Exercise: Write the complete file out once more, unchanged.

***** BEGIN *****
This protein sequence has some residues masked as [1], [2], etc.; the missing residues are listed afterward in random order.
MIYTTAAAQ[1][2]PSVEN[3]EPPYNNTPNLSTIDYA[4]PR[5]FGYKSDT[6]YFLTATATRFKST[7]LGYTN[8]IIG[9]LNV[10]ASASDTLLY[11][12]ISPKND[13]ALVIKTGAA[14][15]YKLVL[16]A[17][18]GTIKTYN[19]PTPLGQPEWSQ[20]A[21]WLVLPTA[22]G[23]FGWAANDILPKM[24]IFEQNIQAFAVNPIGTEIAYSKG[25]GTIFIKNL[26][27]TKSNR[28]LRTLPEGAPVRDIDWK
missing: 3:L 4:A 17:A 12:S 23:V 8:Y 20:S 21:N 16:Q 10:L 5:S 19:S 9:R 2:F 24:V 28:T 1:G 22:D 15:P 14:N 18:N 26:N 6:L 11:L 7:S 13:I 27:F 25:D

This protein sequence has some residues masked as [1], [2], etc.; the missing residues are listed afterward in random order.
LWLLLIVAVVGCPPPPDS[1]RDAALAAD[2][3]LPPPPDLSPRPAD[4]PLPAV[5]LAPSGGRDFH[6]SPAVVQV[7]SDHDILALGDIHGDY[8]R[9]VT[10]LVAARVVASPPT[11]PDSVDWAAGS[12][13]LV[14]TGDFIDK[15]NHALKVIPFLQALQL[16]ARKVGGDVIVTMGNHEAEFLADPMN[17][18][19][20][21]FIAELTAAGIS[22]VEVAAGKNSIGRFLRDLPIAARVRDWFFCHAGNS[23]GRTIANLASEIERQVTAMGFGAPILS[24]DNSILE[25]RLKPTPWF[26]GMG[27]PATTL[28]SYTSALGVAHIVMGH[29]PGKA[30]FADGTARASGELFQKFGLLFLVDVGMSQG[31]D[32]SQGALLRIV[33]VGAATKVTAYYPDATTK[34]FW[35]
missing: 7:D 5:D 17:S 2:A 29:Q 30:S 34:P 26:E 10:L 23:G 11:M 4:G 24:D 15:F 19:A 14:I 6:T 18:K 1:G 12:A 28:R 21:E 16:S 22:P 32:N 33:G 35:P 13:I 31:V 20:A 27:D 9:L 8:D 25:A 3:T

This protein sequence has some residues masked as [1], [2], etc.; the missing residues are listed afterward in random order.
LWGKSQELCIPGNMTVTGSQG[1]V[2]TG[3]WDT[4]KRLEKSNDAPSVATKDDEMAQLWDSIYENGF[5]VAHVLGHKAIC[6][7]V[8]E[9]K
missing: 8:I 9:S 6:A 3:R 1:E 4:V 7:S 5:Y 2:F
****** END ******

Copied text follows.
This protein sequence has some residues masked as [1], [2], etc.; the missing residues are listed afterward in random order.
MIYTTAAAQ[1][2]PSVEN[3]EPPYNNTPNLSTIDYA[4]PR[5]FGYKSDT[6]YFLTATATRFKST[7]LGYTN[8]IIG[9]LNV[10]ASASDTLLY[11][12]ISPKND[13]ALVIKTGAA[14][15]YKLVL[16]A[17][18]GTIKTYN[19]PTPLGQPEWSQ[20]A[21]WLVLPTA[22]G[23]FGWAANDILPKM[24]IFEQNIQAFAVNPIGTEIAYSKG[25]GTIFIKNL[26][27]TKSNR[28]LRTLPEGAPVRDIDWK
missing: 3:L 4:A 17:A 12:S 23:V 8:Y 20:S 21:N 16:Q 10:L 5:S 19:S 9:R 2:F 24:V 28:T 1:G 22:D 15:P 14:N 18:N 26:N 6:L 11:L 7:S 13:I 27:F 25:D

This protein sequence has some residues masked as [1], [2], etc.; the missing residues are listed afterward in random order.
LWLLLIVAVVGCPPPPDS[1]RDAALAAD[2][3]LPPPPDLSPRPAD[4]PLPAV[5]LAPSGGRDFH[6]SPAVVQV[7]SDHDILALGDIHGDY[8]R[9]VT[10]LVAARVVASPPT[11]PDSVDWAAGS[12][13]LV[14]TGDFIDK[15]NHALKVIPFLQALQL[16]ARKVGGDVIVTMGNHEAEFLADPMN[17][18][19][20][21]FIAELTAAGIS[22]VEVAAGKNSIGRFLRDLPIAARVRDWFFCHAGNS[23]GRTIANLASEIERQVTAMGFGAPILS[24]DNSILE[25]RLKPTPWF[26]GMG[27]PATTL[28]SYTSALGVAHIVMGH[29]PGKA[30]FADGTARASGELFQKFGLLFLVDVGMSQG[31]D[32]SQGALLRIV[33]VGAATKVTAYYPDATTK[34]FW[35]
missing: 7:D 5:D 17:S 2:A 29:Q 30:S 34:P 26:E 10:L 23:G 11:M 4:G 24:D 15:F 19:A 14:I 6:T 18:K 1:G 12:A 28:R 21:E 16:S 22:P 32:N 33:G 35:P 13:I 31:V 20:A 27:D 9:L 8:D 25:A 3:T

This protein sequence has some residues masked as [1], [2], etc.; the missing residues are listed afterward in random order.
LWGKSQELCIPGNMTVTGSQG[1]V[2]TG[3]WDT[4]KRLEKSNDAPSVATKDDEMAQLWDSIYENGF[5]VAHVLGHKAIC[6][7]V[8]E[9]K
missing: 8:I 9:S 6:A 3:R 1:E 4:V 7:S 5:Y 2:F